What is Seasonal Depression?
Seasonal depression, often called seasonal affective disorder (SAD), is a depression that occurs each year at the same time, usually starting in fall, worsening in winter, and ending in spring. It is more than just “the winter blues” or “cabin fever.”
What are the symptoms of the seasonal affective disorder?
People who suffer from SAD have many of the common signs of depression, including:
- loss of interest in usual activities
- withdrawal from social activities
- inability to concentrate
- extreme fatigue and lack of energy
- a “leaden” sensation in the limbs
- increased need for sleep
- craving for carbohydrates, and accompanying weight gain.
How common is SAD?
Approximately one half million suffers from winter SAD, while 10 to 20 percent may suffer from a more mild form of winter blues. Three-quarters of the sufferers are women, and the onset typically is early adulthood. SAD also can occur in children and adolescents. Older adults are less likely to experience SAD.
This illness is more commonly seen in people who live in cloudy regions or at high latitudes (geographic locations farther north or south of the equator). Individuals who relocate to higher latitudes are more prone to SAD.
What causes seasonal affective disorder?
The exact cause of this condition is not known, but evidence to date strongly suggests that—for those with an inherent vulnerability—SAD is triggered by changes in the availability of sunlight. One theory is that with decreased exposure to sunlight, the internal biological clock that regulates mood, sleep, and hormones is shifted. Exposure to light may reset the biological clock.
Another theory is that brain chemicals that transmit information between nerves, called neurotransmitters (for example, serotonin), may be altered in individuals with SAD. It is believed that exposure to light can correct these imbalances.
How can I tell if I have a seasonal affective disorder?
It is very important that you do not diagnose yourself. If you have symptoms of depression, see your doctor for a thorough assessment. Sometimes physical problems can cause depression. But other times, symptoms of SAD are part of a more complex psychiatric problem. A mental health professional typically can evaluate your pattern of symptoms and identify whether you have SAD or another type of mood disorder.
How is seasonal affective disorder treated?
Research now shows that phototherapy, also known as bright light therapy, is an effective treatment for SAD. Sometimes antidepressant medicine is used alone or in combination with light therapy. Spending time outdoors during the day can be helpful, as well as maximizing the amount of sunlight you’re exposed to at home and in the office.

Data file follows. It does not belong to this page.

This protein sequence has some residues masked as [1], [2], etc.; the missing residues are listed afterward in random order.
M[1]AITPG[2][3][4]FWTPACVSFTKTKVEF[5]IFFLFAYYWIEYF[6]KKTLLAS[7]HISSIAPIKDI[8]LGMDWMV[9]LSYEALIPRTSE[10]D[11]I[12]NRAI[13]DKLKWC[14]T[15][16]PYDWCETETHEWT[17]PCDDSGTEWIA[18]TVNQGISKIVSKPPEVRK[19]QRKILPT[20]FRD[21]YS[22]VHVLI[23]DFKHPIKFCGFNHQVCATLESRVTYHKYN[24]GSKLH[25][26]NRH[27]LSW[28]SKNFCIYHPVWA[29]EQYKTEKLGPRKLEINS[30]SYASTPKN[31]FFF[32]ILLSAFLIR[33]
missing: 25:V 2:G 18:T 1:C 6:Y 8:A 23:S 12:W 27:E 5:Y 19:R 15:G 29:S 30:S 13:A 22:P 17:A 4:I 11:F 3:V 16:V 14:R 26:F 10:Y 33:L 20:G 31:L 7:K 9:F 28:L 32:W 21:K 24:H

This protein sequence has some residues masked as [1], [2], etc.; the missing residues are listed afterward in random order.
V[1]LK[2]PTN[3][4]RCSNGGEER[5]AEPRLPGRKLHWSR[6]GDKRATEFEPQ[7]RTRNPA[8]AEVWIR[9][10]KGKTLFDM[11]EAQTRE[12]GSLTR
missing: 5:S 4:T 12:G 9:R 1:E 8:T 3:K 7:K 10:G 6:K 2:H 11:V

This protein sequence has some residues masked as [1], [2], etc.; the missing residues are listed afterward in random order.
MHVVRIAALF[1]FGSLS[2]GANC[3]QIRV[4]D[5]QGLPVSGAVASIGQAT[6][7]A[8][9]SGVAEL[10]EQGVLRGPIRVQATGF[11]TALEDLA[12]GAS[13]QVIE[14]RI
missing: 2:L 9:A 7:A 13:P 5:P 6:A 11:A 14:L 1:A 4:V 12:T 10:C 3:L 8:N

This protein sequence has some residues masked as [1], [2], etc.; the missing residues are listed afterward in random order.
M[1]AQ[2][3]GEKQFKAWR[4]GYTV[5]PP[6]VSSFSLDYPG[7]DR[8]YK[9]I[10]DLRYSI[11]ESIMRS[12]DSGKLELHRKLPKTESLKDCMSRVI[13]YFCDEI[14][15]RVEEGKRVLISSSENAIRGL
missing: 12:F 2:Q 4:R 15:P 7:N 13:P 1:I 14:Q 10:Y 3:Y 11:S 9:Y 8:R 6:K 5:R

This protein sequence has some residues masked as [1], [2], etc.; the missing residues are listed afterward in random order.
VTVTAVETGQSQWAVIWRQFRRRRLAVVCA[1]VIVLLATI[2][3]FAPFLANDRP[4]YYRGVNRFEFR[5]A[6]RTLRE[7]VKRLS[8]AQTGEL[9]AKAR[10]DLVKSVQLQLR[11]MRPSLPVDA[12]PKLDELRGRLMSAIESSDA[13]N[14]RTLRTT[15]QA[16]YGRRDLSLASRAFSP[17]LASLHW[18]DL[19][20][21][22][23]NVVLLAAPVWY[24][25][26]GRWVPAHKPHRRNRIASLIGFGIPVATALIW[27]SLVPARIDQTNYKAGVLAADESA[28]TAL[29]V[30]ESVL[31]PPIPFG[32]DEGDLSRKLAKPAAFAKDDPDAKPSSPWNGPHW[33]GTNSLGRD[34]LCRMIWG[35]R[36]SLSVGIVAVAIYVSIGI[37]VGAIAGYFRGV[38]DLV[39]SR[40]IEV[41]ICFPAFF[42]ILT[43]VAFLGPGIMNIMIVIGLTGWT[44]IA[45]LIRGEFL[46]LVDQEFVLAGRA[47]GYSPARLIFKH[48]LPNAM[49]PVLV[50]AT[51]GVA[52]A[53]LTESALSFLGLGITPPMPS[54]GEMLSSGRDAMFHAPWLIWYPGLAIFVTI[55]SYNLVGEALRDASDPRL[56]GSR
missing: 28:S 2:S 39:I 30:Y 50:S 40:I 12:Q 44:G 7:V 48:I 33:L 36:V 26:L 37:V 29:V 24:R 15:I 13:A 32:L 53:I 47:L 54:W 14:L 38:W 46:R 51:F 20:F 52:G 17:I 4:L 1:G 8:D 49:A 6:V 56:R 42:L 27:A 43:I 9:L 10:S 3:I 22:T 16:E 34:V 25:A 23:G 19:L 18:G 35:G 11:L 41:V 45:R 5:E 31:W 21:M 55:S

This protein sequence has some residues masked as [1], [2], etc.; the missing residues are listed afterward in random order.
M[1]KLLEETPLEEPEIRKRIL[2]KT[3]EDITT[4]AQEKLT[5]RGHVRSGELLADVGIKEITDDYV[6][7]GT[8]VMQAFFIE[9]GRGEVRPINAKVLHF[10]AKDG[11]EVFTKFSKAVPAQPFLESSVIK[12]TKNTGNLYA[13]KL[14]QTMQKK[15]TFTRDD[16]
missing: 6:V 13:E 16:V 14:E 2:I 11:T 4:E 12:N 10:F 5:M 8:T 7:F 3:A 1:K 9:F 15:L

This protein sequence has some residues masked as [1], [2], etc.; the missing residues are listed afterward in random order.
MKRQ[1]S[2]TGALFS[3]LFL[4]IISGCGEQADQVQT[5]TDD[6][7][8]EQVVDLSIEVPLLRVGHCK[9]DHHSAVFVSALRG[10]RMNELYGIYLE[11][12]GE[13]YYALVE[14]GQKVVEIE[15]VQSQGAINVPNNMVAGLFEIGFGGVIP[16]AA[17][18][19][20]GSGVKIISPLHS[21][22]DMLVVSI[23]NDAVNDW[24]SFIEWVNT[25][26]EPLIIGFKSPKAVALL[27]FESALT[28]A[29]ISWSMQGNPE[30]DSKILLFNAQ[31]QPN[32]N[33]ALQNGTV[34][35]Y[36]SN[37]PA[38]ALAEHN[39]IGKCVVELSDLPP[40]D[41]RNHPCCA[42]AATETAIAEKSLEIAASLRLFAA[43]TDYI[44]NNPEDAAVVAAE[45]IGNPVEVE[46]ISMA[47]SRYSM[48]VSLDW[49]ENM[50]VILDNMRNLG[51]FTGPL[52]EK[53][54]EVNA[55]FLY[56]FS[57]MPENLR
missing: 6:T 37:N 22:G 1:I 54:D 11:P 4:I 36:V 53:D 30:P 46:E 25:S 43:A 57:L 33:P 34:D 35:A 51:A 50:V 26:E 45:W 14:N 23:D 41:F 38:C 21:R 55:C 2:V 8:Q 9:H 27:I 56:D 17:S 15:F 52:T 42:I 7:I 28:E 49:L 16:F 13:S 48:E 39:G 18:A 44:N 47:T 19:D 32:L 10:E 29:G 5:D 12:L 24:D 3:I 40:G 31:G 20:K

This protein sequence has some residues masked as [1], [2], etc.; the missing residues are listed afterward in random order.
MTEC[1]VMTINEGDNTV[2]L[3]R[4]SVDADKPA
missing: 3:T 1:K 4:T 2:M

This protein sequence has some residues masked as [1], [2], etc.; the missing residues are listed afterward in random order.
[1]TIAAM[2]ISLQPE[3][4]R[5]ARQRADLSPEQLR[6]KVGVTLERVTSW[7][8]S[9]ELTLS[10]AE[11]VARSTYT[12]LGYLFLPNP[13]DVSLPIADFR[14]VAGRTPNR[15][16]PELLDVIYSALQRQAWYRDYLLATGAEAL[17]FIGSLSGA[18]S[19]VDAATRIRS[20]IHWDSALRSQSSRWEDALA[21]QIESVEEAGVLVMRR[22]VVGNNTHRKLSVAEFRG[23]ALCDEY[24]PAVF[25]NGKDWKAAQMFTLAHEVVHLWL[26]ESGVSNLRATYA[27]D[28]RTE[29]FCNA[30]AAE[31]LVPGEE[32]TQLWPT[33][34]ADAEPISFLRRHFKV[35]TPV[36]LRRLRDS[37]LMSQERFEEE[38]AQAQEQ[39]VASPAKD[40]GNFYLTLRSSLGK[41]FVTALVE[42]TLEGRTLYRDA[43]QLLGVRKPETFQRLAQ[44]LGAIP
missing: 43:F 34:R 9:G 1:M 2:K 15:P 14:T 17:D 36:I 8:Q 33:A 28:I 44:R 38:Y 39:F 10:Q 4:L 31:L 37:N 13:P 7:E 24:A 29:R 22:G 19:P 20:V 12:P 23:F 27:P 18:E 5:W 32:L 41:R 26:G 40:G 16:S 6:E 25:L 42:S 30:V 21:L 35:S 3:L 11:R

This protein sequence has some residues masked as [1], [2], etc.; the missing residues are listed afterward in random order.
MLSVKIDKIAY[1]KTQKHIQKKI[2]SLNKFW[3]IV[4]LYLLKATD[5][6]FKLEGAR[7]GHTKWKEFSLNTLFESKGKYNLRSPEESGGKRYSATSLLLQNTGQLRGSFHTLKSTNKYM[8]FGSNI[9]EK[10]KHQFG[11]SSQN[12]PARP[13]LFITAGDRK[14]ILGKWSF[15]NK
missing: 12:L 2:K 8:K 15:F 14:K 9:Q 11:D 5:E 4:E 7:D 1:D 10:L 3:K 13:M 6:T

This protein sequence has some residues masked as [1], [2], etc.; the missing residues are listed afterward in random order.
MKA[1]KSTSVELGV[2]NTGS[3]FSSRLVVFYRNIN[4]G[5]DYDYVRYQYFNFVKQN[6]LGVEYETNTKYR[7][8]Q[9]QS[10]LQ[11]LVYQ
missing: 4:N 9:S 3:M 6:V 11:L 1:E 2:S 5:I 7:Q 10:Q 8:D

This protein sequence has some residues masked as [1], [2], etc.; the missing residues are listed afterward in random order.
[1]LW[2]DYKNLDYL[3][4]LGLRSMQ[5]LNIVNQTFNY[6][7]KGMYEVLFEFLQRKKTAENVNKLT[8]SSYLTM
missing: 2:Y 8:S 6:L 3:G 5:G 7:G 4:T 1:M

What is light therapy? Is it safe?
Light therapy, sometimes called phototherapy, is administered by a device that contains white fluorescent light tubes covered with a plastic screen to block ultraviolet rays. The intensity of light emitted (Lux) should be 10,000 Lux. The patient does not need to look directly into the light but reads or eats while sitting in front of the device at a distance of 2 to 3 feet.
Light therapy is generally safe and well tolerated. However, there are some contraindications (e.g., conditions such as diabetes or retinopathies, certain medications) because of the potential risk of damage to the retina of the eye. Bright light therapy can cause hypomanic or manic symptoms; therefore, individuals with bipolar affective disorder require medical supervision to use light therapy.
Side effects of light therapy include:
- eye strain
At what time of the day and for how long should I use light therapy?
The timing of light therapy appears to affect the treatment response. Recent studies suggest that morning light therapy is more effective than evening treatments. Using this treatment too late in the day may produce insomnia. Many health professionals today prefer to treat SAD with 10,000 Lux for 15 to 30 minutes every morning. Patients often see improvement within two to four days and reach full benefits within two weeks. The symptoms of SAD return quickly after light therapy is stopped, so light treatment should be continued throughout the entire season of low sunlight.
Even though they generate enough light, tanning beds should not be used to treat SAD. The amount of ultraviolet (UV) rays they produce is harmful to the skin and eyes.
Can I prevent the onset of seasonal affective disorder?
If you think you have symptoms of SAD, see your doctor for a thorough examination. Your doctor will want to make sure that these symptoms are not caused by another psychiatric condition or major medical illness.
If you have been diagnosed with SAD, here are some things you can do to help prevent it from coming back:
- Begin using a lightbox at the start of the fall season, even before you feel the onset of winter SAD.
- Try to spend some amount of time outside every day, even when it’s very cloudy. The effects of daylight are still beneficial.
- Eat a well-balanced diet and include sufficient amounts of vitamins and minerals as recommended by the FDA. This will help you have more energy even though your body is craving starchy and sweet foods.
- Try exercising for 30 minutes a day, three times a week.
- Stay involved with your social circle and regular activities. This can be a tremendous means of support during the winter months.
- Consider consulting a mental health professional trained in cognitive behavior therapy, which has been demonstrated as an effective treatment for SAD.
- Talk to your doctor about antidepressant medication if your symptoms are severe or persist despite interventions such as bright light therapy.
If your symptoms become severe and you or someone you know are having thoughts of suicide, call your doctor right away or go to the nearest emergency room.